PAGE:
Arad, Dykers and Libeskind - 3 world-renowned architects that have huge fingerprints on Ground Zero, speaks emotionally about where they were on the day of the September 11 attacks.
"I felt the best and the worst of humanity that day", Craig Dykers
"Being in New York that day, and witnessing the attacks and witnessing the way New Yorkers responded, was respondsable for my reaction and my need to find a way to express myself", Michael Arad
"I remember when I saw those images in our studio in Berlin. I said, I'm returning to New York. I am going to Manhattan. I have no idea why I said it. I am returning to New York. That was it", Daniel Libeskind
Michael Arad - designer of the World Trade Center Memorial; titled Reflecting Absence.
Arad is an Israeli-American architect who is best known for being the designer of the World Trade Center Memorial.
He won the competition to design the memorial in 2004.
Arad is a partner at Handel Architects, which has offices in New York and San Francisco.
9/11 Memorial commemorate the September 11, 2001 attacks, which killed 2,977 victims. The memorial is located at the World Trade Center site, the former location of theTwin Towers, which were destroyed during the September 11 attacks.
Unidentified human remains recovered from the World Trade Center site would be interred at the bottom of the north tower footprint at the site's deepest point, 70 feet underground. At street level, with the help of landscape architect Peter Walker, Arad proposed a cobblestone plaza with moss and grass and planted with eastern white pine trees.
"This design proposes a space that resonates with the feelings of loss and absence that were generated by the death and destruction at the World Trade Center," Arad said in the statement.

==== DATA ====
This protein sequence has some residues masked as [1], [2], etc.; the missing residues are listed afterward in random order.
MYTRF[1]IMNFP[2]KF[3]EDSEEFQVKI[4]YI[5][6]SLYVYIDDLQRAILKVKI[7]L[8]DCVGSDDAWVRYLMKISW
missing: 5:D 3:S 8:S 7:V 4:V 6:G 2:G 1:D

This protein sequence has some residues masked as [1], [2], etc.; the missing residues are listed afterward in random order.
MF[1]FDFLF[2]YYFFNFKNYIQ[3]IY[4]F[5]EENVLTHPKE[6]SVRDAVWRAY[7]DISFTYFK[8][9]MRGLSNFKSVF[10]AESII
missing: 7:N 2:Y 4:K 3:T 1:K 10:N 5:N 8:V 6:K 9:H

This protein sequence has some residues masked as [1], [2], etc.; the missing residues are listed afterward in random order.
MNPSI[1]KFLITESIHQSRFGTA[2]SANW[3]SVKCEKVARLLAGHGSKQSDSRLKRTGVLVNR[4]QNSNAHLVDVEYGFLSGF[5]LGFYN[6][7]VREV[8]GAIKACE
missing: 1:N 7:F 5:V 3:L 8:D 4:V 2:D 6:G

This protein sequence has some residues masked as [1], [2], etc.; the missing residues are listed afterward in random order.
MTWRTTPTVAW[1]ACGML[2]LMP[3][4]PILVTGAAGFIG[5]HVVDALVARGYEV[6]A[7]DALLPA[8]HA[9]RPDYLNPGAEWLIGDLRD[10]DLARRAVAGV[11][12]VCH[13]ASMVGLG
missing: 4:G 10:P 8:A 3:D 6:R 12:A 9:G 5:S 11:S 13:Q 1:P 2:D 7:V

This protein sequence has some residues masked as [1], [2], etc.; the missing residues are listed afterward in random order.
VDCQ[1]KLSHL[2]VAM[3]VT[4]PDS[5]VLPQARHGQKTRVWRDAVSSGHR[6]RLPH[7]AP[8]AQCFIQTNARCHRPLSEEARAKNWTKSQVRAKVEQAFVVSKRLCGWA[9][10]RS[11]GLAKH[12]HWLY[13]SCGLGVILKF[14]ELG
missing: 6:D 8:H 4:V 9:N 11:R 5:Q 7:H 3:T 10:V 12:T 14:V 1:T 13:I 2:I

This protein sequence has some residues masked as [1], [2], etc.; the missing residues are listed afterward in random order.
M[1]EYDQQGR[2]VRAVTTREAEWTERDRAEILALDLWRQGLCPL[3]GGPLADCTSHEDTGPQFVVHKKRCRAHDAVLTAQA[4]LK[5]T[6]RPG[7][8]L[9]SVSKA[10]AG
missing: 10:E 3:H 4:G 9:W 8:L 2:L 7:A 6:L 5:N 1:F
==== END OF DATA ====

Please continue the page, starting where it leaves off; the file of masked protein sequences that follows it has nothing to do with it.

The World Trade Center Memorial opened to the public for the first time on September 11, 2011.
Craig Dykers - architect of The Memorial Museum’s Pavilion
Dykers is an American architect and founding partner of the architecture firm, Snøhetta.
In 2004, Snøhetta was commissioned to design the only building on the memorial plaza. In the years since, the program has changed several times, however it has remained a cultural facility dedicated to visitor comfort and orientation. The design for the building embodies a careful reaction to the horizontal character of the memorial plaza’s design, while also providing the area with a lively organic form that allows the visitor to imagine the site and city in a broader sense.
According to Craig Dykers, “Our desire is to allow visitors to find a place that is a naturally occurring threshold between the everyday life of the city and the uniquely spiritual quality of the Memorial. It is important that people physically engage with the building and feel that it helps lead them on to other areas of the site and other thoughts about their experiences there.”
The Pavilion and Museum opened to the public for the first time on May 21, 2014.
Daniel Libeskind - master plan architect for the reconstruction of the World Trade Center site
Libeskind is a Polish-American architect, artist and professor.
After the terrorist attacks of September 11, 2001, many architects submitted plans for reconstruction on Ground Zero in New York City. After heated discussion, judges selected the proposal submitted by Daniel Libeskind's firm, Studio Libeskind.
Daniel Libeskind | filmed by Out of Sync | NYC April 2014
Michael Arad | filmed by Out of Sync | NYC April 2014
Craig Dykers | filmed by Out of Sync | NYC May 2014
Interview | Jesper Bundgaard
Camera and edit | Per Henriksen
Producer | Out of Sync
© Out of Sync 2016